Sunday, December 23, 2007
Away with the dog in the manger
'Tis the season of the anguished op ed and blog post either bewailing the commercialism of Christmas or, to my mind more interestingly, asking the question 'What does an atheist do for Christmas?'
Some of us non-Christians devote a certain amount of thought to this question every year, for it needs to be negotiated annually by any citizen of any Christmas-celebrating country who has any kind of inner life at all. One feels the ache in one's feet as one stands at the stove stirring the custard with one's late mother's favourite wooden spoon and waiting patiently for it to thicken, or sits motionless through three changes of traffic lights in the CBD on Christmas Eve, or shuts the door against some neighbour's full-volume CD of some twelve-year-old pop star doing violence to one's favourite carols with that horrible melismatic yowling the young call singing (you can see I'm feeling my age today, can't you) -- and one thinks Hmm: why, exactly -- given that I am not now nor have I ever been any kind of Christian -- am I doing this?
Most religious people understand religious festivals, so I think those who argue that Christmas alienates people from other cultures and/or religions are kind of missing the point. I'm guessing that one reason people complain about being obliged to observe Christmas (apart from feet, custard etc, as above) is that most of us like to think of ourselves -- our selves -- as independent, self-made, self-determined, free and sui generis generally, but Christmas is one of those things that forces us to contemplate the vast extent to which we are, in fact, familially, socially and even nationally constructed as 'selves'.
For imagine the energy it would take and the ructions it would produce for all but the most solitary person to ignore Christmas, much less resist it. You'd disappoint your mother and make your children cry. You'd affront any friend or neighbour who dropped in with chocolates or champagne. If you went to work as per normal, the place would be locked up. If you wanted to read the paper you wouldn't be able to ignore the photos of Santa (or, as he was universally called in Australia until a few decades ago when the Americans definitively took over the world, Father Christmas).
In fact I'd go further than that and say that not only would you set yourself at odds with the family, your friends, the neighbours, the country and the entire western world (plus some of the eastern as well), but in setting yourself forcibly apart from an event so very tightly and powerfully woven into the culture, you'd do yourself internal damage as well. To go all Bah Humbug about Christmas is to alienate yourself from your own memories of childhood, which is one of the most violent things you can do to your own nature.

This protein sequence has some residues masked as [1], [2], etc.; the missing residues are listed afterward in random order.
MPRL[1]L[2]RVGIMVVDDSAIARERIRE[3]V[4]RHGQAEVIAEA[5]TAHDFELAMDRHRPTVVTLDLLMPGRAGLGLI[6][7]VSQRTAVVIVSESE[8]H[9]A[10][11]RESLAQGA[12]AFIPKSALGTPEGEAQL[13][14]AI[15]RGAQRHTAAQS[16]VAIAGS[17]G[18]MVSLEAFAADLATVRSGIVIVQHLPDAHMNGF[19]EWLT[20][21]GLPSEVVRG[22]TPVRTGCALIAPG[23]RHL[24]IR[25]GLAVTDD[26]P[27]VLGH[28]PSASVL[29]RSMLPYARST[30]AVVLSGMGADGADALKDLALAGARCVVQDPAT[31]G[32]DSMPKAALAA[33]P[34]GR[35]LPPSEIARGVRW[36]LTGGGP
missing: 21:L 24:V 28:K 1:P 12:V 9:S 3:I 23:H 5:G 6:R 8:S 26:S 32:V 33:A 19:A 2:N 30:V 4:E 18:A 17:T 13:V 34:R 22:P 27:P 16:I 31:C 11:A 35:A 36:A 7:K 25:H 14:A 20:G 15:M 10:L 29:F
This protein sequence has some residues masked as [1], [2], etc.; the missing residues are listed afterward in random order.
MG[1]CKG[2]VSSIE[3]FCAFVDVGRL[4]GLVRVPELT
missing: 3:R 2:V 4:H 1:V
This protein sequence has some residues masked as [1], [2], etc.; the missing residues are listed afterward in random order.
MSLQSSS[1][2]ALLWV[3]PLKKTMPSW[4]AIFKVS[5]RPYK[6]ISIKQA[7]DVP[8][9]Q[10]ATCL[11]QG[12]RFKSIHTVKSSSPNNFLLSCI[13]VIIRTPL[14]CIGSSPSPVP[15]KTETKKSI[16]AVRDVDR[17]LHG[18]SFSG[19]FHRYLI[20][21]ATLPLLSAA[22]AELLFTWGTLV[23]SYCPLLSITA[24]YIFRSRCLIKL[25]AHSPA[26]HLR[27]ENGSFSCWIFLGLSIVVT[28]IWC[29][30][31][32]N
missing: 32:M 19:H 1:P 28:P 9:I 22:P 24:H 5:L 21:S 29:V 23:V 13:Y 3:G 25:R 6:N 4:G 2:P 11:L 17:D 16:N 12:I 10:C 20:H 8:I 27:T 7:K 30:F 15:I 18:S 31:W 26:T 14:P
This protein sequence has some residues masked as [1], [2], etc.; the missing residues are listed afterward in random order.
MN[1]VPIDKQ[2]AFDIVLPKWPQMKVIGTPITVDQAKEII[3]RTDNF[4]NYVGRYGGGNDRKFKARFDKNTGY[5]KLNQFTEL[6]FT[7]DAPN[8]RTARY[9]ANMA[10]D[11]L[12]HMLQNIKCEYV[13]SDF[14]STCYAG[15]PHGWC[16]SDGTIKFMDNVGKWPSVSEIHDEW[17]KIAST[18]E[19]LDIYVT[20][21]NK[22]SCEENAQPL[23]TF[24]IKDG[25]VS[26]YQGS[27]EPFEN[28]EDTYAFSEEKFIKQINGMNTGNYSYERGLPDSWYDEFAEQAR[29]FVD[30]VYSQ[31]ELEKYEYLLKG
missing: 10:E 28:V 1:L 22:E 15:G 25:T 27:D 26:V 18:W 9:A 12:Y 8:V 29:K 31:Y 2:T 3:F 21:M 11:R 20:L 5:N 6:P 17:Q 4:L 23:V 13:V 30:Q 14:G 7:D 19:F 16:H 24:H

Habitual listeners to Radio National will know that the Book Reading a week or two back was Dickens' A Christmas Carol. I know this story very well, but I'd never heard it read before, and I was reminded anew, as if I really ever needed to be reminded, what a staggering genius Dickens really was. Never mind Tiny Tim (Dickens was at his least effective in the sentimental depiction of children), look at the brilliant metaphorical effects of the the three Spirits -- the Ghosts of Christmas Past, Present and Yet to Come -- who take Scrooge on a guided tour of his own soul, cunningly disguised as the streets of London.
Dickens saw Christmas -- at least as it's represented in this story, and certainly as he emerges from his various biographies -- as a site not only for human generosity and love to manifest themselves but also for human failings to heal themselves, and nowhere is that more perfectly expressed than in this allegorical Christmas tale. To the grim and foreboding Ghost of Christmas Yet to Come, Scrooge (who may be a misguided sausage with Issues, but is definitely no fool) cries chillingly "Ghost of the Future! I fear you more than any spectre I have seen."
As well he might, unless he mends his ways sharpish; the ghost of his late business partner Jacob Marley, suffering in the afterlife because he was a bad bastard on earth, has made sure he understands that.
While the nativity narrative does get an occasional mention, Dickens here as elsewhere is interested in Christianity mainly as a driver of human behaviour and character; in A Christmas Carol the day provides the best opportunity of the year to make other people's lives more pleasant if we can possibly manage it.
Which is why I must now go and do things with custard and mustard (not together). And a happy, peaceful Christmas to all.